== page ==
• 39.  Owing to shifting of the oil bubble, the patient should be measured upright so the oil fills the eye from lens to macula.  The transducer should be oriented with the beam perpendicular to the globe to reduce refraction .If the axial length is out of the range of the A-scan used, the B-scan may be used instead, although this is known to underestimate the true length and may induce more error in long eyes .
  • 40.  Posterior staphylomas were found in the eyes with the greatest deviation from predicted values, and it has been suggested that leaving these eyes aphakic, at least initially, may be the best strategy.
  • 41.  Because the silicone oil, with its increased refractive index compared with that of vitreous, will remain in direct contact with the posterior capsule, it becomes difficult to predict the postoperative refraction.  Owing to the difficulties in obtaining accurate axial length measurements, many authorities have suggested that A-scan ultrasonic biometry be performed before silicone oil injection .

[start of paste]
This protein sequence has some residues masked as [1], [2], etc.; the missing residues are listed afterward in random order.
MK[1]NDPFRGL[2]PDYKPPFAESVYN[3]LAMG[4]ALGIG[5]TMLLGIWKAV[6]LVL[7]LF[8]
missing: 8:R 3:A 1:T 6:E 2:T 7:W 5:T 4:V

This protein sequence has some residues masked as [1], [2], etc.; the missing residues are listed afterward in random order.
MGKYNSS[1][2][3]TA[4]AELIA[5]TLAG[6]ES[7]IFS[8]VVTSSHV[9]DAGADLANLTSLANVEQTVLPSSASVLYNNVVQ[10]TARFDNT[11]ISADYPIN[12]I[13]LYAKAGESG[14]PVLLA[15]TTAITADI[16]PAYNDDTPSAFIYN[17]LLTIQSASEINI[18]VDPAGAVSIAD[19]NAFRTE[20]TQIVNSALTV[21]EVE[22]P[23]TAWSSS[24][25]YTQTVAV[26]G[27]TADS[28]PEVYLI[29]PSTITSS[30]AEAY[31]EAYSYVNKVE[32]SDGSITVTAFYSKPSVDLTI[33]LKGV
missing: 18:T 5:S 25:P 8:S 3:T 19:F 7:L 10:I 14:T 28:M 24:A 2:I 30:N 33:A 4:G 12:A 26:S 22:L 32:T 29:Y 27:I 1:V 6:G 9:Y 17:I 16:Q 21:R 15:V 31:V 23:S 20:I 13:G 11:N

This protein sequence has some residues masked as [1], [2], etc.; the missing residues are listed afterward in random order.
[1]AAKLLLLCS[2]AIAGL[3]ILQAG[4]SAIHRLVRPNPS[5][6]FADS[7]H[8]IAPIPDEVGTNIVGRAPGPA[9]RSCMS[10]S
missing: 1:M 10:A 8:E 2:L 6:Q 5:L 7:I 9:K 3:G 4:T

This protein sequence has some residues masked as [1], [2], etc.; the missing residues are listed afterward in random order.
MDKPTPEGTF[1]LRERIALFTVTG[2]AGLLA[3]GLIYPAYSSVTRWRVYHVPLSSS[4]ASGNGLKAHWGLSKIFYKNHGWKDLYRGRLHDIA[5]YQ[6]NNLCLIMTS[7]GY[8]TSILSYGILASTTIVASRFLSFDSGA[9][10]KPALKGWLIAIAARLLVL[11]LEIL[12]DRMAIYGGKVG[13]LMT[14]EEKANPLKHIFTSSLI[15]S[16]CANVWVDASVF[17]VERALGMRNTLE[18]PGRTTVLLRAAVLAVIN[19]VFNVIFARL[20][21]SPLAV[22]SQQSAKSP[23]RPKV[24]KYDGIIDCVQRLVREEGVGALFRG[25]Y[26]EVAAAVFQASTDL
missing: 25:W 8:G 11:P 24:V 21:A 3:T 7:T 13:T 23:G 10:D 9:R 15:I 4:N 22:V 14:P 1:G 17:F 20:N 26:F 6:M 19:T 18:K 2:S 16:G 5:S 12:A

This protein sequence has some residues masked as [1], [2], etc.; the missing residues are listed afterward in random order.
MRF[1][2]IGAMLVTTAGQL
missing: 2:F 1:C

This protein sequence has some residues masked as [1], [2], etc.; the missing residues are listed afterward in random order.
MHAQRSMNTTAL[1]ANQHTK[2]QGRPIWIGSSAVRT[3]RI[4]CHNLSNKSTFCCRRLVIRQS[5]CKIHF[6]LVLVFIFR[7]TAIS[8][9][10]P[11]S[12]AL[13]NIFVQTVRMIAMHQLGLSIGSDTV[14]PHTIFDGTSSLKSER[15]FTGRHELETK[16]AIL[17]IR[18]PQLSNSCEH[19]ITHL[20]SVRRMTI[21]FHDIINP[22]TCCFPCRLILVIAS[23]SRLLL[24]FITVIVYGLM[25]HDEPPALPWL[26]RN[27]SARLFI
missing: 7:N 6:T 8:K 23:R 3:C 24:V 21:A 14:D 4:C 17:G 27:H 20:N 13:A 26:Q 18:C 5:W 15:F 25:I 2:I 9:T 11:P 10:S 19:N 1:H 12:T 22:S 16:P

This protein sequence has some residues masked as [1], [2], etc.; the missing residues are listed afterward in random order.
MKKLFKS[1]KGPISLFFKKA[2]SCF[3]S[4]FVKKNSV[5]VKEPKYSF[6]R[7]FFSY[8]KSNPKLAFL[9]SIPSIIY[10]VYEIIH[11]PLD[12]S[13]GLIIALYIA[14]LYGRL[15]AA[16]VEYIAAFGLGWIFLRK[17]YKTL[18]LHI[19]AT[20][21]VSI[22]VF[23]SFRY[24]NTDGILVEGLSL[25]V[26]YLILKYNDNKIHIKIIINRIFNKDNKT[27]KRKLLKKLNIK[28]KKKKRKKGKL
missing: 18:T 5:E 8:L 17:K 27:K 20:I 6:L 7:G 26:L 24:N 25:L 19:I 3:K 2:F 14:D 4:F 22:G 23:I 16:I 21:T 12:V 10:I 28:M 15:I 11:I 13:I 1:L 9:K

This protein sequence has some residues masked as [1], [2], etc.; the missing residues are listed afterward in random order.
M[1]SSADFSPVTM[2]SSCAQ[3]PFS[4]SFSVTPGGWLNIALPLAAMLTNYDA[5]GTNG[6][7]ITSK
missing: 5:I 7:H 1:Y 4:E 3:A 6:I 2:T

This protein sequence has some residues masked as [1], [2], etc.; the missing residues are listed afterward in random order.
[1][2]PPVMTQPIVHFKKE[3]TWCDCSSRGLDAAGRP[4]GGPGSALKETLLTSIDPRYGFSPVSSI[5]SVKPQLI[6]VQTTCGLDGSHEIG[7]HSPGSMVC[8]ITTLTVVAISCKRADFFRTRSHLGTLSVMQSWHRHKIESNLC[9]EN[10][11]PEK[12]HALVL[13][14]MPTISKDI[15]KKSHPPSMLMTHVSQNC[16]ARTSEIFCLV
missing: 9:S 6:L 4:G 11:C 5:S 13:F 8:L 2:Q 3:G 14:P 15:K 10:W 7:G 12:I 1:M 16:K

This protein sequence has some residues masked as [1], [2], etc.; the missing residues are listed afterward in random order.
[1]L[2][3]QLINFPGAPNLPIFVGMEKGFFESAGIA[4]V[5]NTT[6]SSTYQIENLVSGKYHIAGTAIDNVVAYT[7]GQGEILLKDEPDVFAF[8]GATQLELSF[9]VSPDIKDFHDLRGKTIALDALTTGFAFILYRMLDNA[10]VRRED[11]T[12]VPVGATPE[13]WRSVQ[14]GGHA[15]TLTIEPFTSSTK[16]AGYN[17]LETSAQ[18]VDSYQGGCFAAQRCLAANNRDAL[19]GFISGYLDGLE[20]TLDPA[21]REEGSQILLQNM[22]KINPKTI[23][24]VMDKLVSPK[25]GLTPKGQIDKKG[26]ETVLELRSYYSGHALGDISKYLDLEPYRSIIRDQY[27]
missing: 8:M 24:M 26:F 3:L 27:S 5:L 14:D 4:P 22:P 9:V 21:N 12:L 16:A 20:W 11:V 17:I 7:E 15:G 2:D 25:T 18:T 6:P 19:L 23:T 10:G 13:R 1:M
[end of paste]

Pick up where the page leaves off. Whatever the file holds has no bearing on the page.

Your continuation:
• 42.  In a study by Grinbaum and colleagues [40] in  which the A-scan had been completed before oil  injection and after scleral buckling, extracapsular cataract extraction and biconvex intraocular lens implantation were successfully completed in eight cases.
  • 43. Refractive changes following retinal cryotherapy and panretinal photocoagulation
  • 44.  Loss of accommodation, transient myopia, or both have been reported following retinal cryotherapy and panretinal photocoagulation.  Loss of accommodation can be secondary to the retrobulbar block owing to mechanical injury to the ciliary ganglion, its roots, or the short ciliary nerves.